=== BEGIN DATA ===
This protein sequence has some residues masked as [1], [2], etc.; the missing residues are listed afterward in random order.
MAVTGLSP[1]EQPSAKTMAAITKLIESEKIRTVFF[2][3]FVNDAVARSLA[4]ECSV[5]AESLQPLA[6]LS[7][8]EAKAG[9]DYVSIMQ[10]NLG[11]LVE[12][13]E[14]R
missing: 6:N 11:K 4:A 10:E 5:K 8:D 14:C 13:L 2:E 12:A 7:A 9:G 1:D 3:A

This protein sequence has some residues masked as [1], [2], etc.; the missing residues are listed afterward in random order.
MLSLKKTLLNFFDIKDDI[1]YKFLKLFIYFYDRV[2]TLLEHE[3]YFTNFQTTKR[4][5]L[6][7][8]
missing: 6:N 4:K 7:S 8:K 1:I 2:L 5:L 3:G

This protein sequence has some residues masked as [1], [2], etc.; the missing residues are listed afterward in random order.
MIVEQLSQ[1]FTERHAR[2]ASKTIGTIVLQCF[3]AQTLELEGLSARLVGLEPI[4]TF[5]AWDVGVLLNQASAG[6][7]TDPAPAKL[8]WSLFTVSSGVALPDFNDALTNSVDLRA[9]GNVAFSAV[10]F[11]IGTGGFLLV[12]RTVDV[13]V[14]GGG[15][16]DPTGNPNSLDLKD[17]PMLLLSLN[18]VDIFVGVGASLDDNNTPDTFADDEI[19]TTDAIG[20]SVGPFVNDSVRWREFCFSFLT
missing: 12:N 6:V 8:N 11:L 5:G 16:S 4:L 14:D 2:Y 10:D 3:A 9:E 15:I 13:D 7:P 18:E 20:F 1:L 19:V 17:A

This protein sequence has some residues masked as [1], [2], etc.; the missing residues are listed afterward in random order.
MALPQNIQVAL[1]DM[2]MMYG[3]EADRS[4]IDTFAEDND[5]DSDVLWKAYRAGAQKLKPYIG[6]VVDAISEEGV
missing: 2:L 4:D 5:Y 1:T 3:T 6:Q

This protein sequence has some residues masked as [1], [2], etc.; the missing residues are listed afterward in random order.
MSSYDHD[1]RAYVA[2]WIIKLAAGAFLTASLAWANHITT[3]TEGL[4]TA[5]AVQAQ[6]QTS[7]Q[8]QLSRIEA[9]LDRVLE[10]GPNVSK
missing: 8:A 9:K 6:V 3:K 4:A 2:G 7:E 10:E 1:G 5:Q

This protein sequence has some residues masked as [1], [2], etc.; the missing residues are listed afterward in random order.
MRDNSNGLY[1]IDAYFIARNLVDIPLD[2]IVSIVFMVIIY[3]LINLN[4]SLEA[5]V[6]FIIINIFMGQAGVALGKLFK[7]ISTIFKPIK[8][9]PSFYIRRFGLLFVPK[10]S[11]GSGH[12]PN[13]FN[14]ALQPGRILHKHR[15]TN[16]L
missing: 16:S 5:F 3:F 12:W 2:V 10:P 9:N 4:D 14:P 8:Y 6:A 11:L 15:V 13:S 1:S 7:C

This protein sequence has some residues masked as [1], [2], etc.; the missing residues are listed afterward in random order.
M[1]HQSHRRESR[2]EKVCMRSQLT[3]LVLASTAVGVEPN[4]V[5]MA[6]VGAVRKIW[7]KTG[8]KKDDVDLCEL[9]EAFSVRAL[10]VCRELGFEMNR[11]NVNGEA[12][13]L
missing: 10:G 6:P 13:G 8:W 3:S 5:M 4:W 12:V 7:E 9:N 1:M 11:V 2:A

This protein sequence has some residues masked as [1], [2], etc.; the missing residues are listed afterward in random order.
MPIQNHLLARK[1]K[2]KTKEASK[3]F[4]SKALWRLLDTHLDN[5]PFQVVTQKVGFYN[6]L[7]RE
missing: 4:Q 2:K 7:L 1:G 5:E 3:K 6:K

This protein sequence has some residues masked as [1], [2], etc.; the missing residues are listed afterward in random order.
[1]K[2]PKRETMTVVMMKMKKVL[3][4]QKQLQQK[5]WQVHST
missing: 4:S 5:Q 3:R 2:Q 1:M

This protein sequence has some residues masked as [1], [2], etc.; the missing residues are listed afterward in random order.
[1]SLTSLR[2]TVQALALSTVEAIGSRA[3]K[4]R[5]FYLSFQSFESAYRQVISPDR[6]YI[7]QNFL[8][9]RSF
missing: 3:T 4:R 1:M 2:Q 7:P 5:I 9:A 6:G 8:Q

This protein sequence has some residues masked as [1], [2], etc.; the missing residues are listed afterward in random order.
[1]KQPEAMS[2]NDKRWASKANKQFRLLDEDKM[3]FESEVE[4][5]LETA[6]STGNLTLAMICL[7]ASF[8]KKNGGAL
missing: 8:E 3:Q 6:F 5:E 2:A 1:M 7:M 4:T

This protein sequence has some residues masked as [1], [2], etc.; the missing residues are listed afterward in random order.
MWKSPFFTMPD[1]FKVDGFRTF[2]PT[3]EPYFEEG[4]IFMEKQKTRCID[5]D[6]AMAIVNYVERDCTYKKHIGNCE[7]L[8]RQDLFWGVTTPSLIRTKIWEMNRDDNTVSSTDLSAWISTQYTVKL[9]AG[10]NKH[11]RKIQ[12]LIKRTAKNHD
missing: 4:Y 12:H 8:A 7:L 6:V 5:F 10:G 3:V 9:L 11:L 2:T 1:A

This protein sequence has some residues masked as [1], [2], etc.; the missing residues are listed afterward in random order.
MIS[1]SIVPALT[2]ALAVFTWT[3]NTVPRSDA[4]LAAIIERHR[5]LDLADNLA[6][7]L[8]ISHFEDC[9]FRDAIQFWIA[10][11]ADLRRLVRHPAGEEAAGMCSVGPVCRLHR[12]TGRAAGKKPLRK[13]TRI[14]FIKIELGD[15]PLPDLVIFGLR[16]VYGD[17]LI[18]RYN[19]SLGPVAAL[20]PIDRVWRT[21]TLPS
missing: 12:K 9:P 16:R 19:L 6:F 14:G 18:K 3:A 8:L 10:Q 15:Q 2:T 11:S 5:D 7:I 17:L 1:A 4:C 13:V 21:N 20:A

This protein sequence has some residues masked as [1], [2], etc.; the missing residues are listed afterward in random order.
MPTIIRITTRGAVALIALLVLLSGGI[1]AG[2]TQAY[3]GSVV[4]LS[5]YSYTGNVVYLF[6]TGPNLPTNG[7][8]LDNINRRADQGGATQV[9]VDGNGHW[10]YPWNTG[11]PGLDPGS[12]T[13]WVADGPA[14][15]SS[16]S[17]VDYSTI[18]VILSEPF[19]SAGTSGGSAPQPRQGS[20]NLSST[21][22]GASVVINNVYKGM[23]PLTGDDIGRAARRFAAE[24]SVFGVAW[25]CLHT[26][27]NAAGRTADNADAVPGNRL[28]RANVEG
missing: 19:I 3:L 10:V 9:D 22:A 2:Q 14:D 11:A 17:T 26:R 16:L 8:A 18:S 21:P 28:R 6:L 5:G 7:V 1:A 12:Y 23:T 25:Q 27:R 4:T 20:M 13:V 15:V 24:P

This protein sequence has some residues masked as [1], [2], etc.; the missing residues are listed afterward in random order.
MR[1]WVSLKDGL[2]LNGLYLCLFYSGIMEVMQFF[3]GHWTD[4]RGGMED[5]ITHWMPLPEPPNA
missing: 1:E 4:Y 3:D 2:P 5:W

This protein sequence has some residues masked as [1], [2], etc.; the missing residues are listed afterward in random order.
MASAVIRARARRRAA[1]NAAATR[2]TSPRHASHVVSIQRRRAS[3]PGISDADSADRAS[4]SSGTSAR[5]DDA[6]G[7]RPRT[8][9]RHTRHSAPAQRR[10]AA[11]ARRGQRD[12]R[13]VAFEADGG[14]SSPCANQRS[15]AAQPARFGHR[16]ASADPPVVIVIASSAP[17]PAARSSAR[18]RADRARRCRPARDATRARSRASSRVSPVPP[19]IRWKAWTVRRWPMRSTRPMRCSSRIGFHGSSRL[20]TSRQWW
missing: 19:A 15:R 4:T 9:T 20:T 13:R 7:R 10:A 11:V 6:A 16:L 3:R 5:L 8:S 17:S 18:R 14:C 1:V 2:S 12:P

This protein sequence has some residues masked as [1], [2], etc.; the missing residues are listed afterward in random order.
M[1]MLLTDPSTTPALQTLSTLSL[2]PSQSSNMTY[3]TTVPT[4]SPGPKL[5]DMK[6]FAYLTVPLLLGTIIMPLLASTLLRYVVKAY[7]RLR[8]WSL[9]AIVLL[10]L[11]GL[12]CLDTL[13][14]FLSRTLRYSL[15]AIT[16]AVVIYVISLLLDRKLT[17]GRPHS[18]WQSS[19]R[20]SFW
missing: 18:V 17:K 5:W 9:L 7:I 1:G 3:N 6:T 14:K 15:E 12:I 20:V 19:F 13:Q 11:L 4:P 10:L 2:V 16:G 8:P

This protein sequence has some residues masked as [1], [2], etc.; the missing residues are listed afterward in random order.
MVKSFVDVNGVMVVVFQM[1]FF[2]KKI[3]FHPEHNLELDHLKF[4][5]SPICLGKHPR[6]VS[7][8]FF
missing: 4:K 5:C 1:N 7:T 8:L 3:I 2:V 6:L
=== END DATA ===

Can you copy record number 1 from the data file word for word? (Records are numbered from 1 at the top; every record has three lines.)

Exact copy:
This protein sequence has some residues masked as [1], [2], etc.; the missing residues are listed afterward in random order.
MAVTGLSP[1]EQPSAKTMAAITKLIESEKIRTVFF[2][3]FVNDAVARSLA[4]ECSV[5]AESLQPLA[6]LS[7][8]EAKAG[9]DYVSIMQ[10]NLG[11]LVE[12][13]E[14]R
missing: 6:N 11:K 4:A 10:E 5:K 8:D 14:C 13:L 2:E 12:A 7:A 9:G 1:D 3:A